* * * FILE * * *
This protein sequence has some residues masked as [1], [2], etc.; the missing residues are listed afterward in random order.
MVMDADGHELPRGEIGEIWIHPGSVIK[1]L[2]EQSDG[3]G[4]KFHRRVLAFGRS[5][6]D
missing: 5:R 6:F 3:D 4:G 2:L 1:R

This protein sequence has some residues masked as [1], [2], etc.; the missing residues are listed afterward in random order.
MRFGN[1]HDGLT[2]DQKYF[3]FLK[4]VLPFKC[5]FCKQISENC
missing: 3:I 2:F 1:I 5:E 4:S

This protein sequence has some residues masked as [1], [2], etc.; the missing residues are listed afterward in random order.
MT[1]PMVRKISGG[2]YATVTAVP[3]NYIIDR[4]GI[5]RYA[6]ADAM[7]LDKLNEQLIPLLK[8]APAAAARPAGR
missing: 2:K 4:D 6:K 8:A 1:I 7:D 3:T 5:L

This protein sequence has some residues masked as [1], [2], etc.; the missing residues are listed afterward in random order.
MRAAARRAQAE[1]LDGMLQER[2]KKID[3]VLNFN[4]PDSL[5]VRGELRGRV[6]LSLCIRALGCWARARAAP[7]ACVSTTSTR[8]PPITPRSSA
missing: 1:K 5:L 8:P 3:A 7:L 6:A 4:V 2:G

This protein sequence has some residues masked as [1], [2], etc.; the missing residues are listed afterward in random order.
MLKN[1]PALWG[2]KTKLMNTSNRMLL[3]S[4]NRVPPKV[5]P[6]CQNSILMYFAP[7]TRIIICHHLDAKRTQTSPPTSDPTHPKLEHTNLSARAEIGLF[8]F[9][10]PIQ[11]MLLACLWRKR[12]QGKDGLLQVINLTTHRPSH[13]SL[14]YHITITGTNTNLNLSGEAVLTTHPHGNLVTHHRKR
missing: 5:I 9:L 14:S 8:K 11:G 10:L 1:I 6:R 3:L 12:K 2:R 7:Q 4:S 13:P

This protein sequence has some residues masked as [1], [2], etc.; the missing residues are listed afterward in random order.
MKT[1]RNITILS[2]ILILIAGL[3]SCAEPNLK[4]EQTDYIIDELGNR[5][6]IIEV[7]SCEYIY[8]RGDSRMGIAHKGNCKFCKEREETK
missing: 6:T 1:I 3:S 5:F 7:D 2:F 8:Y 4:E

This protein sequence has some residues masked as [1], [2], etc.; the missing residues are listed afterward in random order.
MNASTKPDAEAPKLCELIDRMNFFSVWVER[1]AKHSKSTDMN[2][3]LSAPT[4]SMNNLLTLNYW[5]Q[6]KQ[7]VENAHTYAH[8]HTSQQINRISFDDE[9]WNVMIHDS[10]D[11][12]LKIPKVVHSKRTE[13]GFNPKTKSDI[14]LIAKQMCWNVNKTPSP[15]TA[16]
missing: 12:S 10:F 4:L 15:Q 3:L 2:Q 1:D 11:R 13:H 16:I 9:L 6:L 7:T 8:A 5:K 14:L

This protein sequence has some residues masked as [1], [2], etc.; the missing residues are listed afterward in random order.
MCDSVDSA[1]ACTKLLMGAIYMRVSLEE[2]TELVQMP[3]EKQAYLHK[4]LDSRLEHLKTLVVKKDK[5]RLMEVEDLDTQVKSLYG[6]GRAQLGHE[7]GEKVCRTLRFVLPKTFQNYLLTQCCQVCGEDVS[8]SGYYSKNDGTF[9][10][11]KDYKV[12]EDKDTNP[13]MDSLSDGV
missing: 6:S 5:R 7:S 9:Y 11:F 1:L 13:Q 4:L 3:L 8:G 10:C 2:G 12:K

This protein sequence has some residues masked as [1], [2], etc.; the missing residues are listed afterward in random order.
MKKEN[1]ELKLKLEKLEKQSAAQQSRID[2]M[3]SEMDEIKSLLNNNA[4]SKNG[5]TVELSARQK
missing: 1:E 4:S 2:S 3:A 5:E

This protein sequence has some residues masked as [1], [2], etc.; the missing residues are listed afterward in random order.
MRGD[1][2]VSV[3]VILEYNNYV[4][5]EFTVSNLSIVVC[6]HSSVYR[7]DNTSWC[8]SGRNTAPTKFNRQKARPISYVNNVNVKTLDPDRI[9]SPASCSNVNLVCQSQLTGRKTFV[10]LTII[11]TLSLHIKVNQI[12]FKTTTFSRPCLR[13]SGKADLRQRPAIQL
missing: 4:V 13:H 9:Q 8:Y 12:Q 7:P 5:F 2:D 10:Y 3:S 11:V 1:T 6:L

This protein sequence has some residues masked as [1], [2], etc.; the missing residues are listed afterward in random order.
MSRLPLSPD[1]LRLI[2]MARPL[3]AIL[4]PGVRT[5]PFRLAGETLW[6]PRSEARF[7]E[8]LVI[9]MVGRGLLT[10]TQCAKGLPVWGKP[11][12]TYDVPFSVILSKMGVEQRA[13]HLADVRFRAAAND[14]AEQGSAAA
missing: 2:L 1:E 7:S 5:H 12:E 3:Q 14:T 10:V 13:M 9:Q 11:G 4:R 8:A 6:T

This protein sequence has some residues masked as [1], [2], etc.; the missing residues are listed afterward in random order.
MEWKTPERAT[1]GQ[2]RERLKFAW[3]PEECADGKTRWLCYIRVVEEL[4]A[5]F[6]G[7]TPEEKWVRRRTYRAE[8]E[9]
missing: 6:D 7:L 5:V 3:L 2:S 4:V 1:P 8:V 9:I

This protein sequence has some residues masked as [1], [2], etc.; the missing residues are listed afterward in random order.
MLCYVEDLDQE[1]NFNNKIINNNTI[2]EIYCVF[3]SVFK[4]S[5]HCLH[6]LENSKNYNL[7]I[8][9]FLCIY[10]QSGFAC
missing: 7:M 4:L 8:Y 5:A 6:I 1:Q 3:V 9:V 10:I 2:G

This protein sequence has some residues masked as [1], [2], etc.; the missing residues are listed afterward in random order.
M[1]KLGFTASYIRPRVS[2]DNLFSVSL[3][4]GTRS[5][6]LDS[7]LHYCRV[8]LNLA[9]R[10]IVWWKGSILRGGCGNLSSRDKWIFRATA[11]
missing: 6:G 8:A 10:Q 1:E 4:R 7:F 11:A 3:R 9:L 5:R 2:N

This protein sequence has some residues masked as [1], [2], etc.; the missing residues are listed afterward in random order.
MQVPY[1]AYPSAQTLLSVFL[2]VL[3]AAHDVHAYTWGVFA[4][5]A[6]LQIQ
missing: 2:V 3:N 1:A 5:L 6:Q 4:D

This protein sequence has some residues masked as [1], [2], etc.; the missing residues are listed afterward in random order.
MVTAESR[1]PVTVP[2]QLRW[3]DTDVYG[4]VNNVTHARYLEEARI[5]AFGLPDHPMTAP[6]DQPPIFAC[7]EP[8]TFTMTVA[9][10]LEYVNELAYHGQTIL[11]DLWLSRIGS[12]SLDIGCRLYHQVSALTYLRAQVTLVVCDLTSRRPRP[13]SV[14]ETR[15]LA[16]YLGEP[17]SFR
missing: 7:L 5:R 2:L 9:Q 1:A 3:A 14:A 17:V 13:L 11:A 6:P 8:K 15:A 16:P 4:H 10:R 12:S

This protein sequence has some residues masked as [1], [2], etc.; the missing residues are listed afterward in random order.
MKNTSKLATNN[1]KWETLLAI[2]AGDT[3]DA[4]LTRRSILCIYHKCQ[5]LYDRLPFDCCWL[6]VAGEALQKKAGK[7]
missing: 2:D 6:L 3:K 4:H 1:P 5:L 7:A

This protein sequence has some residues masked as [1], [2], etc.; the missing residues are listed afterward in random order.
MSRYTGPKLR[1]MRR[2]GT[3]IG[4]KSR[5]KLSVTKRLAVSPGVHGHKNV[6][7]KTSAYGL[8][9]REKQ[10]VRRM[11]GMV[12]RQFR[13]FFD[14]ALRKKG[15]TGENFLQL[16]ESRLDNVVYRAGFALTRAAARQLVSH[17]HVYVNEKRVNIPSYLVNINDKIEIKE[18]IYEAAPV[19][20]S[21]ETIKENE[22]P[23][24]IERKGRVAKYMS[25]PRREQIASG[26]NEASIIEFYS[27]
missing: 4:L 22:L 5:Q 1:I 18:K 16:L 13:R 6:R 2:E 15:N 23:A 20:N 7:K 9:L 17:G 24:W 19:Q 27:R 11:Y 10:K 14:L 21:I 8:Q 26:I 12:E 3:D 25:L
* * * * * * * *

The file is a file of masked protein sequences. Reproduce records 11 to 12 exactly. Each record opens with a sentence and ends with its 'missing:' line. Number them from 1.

This protein sequence has some residues masked as [1], [2], etc.; the missing residues are listed afterward in random order.
MSRLPLSPD[1]LRLI[2]MARPL[3]AIL[4]PGVRT[5]PFRLAGETLW[6]PRSEARF[7]E[8]LVI[9]MVGRGLLT[10]TQCAKGLPVWGKP[11][12]TYDVPFSVILSKMGVEQRA[13]HLADVRFRAAAND[14]AEQGSAAA
missing: 2:L 1:E 7:S 5:H 12:E 3:Q 14:T 10:V 13:M 9:Q 11:G 4:R 8:A 6:T

This protein sequence has some residues masked as [1], [2], etc.; the missing residues are listed afterward in random order.
MEWKTPERAT[1]GQ[2]RERLKFAW[3]PEECADGKTRWLCYIRVVEEL[4]A[5]F[6]G[7]TPEEKWVRRRTYRAE[8]E[9]
missing: 6:D 7:L 5:V 3:L 2:S 4:V 1:P 8:V 9:I